Many people dread networking. Whether it’s at in-person events or on social networking sites, it’s hard for many of us to approach people we don’t know.

The good news is that if you can get over that aversion, the rewards can be considerable. Recent research by the Economist Intelligence Unit (EIU) found that informal professional networks and communities were more important to entrepreneurial success than participating in formal programs such as accelerators and incubators.

Many business owners are well aware of this. More than half of 1,000 entrepreneurs in the EIU’s survey took part in business-oriented social networking groups on platforms such as LinkedIn and Facebook. And in some cities– among them New York and London–meeting fellow entrepreneurs face to face in informal settings was the single most important source of support.

Being prepared with some memorable approaches can help you build confidence and make the connections you need to grow your business, whether you are meeting people online or in person. Here are some networking introductions that will help you stand out from the crowd.  

Say thank you

One of the best ways to make a great impression when you’re networking is to show you’re interested in someone. Before you go to an event where you hope to meet a particular person who might be able to help your business or reach out to an influencer on a social networking site, Google the folks you would like to approach. Do a little homework on the work they’ve been doing lately and look for ways to show your appreciation for it (assuming you truly do value it).

Let’s say you’re hoping to connect with a local Realtor, and she writes a regular blog on her firm’s website where you’ve found a post that is spot-on. You might introduce yourself at an in-person event by saying, “So you’re Sally Holmes? Thank you for writing the blog on your website about all of the parking problems we’re having downtown. I was hoping someone would speak up about it.”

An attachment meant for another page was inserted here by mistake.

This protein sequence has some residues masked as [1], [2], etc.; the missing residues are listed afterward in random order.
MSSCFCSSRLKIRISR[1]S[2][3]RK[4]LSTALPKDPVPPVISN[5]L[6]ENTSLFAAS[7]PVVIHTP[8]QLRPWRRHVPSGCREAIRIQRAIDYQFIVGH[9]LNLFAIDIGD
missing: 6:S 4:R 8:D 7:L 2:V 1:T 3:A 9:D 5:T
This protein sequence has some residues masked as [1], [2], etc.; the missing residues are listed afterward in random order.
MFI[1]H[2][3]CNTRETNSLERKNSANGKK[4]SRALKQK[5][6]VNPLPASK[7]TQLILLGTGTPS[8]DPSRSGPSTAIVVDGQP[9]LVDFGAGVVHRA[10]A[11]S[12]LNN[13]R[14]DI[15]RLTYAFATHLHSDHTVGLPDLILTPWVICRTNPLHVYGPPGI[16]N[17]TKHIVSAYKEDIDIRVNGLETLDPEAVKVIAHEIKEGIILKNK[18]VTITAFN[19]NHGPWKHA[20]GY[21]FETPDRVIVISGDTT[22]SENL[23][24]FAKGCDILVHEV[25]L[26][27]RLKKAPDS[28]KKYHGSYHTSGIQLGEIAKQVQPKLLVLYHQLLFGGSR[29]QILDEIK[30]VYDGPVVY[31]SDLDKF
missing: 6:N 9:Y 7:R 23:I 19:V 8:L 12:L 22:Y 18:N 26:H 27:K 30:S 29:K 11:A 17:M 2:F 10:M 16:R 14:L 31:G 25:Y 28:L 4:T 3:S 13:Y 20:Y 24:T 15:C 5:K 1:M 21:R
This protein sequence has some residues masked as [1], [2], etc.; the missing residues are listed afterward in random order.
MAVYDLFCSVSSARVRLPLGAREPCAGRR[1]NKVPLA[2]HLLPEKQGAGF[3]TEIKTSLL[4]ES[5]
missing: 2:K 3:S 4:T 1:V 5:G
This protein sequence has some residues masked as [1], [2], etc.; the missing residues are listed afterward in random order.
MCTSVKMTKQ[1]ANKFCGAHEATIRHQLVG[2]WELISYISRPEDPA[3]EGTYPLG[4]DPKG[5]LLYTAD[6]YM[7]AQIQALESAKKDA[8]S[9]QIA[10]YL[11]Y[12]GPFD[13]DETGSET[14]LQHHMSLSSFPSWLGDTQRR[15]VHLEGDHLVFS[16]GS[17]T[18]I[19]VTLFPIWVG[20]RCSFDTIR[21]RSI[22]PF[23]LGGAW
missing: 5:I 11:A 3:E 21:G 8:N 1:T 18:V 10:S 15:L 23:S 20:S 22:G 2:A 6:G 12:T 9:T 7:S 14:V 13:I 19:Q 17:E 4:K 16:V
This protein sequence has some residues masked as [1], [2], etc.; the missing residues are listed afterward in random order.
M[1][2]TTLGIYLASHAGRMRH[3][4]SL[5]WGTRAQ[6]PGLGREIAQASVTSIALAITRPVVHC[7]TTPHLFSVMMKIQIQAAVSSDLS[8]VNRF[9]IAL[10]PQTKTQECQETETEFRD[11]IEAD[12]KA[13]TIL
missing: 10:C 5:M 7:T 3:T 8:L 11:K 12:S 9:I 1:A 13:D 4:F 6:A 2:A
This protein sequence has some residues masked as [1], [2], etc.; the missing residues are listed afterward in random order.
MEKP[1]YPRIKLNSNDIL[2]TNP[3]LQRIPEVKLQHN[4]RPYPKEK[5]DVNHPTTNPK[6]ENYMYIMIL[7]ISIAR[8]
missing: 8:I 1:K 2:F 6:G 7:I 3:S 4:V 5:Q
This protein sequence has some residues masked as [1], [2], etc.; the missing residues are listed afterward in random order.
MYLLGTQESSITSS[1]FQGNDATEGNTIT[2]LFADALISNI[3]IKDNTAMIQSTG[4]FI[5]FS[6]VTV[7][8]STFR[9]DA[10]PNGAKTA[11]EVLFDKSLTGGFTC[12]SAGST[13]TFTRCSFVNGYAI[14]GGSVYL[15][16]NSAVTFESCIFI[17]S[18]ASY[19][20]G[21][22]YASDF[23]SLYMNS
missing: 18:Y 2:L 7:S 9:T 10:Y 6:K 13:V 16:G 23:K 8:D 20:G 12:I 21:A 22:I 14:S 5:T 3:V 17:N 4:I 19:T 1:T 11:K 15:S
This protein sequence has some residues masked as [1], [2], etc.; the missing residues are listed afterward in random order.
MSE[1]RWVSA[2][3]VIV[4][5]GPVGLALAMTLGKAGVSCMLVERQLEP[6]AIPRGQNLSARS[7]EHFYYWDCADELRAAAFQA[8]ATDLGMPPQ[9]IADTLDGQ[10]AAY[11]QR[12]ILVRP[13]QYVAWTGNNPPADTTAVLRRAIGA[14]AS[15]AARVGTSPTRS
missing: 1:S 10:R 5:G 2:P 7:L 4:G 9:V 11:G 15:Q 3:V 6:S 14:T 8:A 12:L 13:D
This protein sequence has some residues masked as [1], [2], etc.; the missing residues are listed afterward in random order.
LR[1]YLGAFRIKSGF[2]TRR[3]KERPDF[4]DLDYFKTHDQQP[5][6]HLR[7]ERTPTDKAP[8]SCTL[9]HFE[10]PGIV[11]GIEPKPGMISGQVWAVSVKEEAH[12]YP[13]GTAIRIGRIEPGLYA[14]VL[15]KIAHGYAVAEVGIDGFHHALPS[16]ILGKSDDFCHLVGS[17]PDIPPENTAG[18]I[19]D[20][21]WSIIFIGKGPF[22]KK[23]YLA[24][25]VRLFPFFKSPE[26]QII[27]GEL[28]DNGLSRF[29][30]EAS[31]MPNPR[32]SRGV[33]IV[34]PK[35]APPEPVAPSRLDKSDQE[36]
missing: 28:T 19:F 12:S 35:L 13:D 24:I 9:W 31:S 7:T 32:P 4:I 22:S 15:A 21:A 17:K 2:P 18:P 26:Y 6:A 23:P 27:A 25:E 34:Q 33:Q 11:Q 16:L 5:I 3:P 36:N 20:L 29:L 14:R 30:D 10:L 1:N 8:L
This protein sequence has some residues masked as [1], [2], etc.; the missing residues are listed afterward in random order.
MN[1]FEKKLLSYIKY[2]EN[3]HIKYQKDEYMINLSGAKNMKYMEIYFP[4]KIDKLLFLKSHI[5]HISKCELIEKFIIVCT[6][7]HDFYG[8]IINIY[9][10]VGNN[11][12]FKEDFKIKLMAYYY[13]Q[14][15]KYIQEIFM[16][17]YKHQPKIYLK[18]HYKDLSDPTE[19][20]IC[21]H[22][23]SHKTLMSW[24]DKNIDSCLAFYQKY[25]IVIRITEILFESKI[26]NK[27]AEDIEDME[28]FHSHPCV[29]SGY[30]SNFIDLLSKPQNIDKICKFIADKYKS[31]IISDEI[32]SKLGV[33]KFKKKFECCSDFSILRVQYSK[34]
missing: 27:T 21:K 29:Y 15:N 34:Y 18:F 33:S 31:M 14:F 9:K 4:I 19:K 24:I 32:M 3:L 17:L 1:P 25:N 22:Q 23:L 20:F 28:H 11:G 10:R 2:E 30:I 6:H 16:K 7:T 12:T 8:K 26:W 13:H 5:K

Pretend you’re a reporter

Many of us do more talking than listening, so showing you’re interested in what someone has to say can go a long way toward making a lasting impression. Thinking like a news reporter and interviewing a new acquaintance can be a good way to make a positive impression.

Let’s say you’ve just met a forensic accountant at an event. You might say, “Wow—I’ve never met a forensic accountant. You must have experienced some incredible situations at work. Is the field as interesting as I’ve heard?”

Listen closely to the accountant’s responses and ask a few follow-on questions before you chime in with information on what you do. Everyone loves talking about himself or herself, so the more interested you are, the more memorable the conversation will be for your new acquaintance.

Offer to help

If you’ve met someone who is facing a challenge at work and you have a lot of experience in that area, step up with an offer to help.

For instance, if you’ve been chatting with someone who says he’s been having trouble finding a great bookkeeper and you have found a fantastic pro, offer to make an introduction. Or perhaps you’re a social media marketer, and a new friend mentions that she’s not sure what type of social media she should focus on in her business. Consider offering a little free advice. She is likely to remember your generosity and consider you if she later decides to outsource her social media.

A final word

No matter how great your approach, a new business friendship won’t go anywhere if you don’t take the next step and keep in touch. Sending a brief emailed thank you with a link to an interesting article about what you discussed or an invitation to continue the discussion over coffee can be a fantastic way to extend your network. If you’ve been writing back and forth on a social media site, suggest a phone call as a next step.

Most people never follow up, so if you actually do, you’ll no doubt stand out from the crowd—and hopefully form some lasting relationships, too.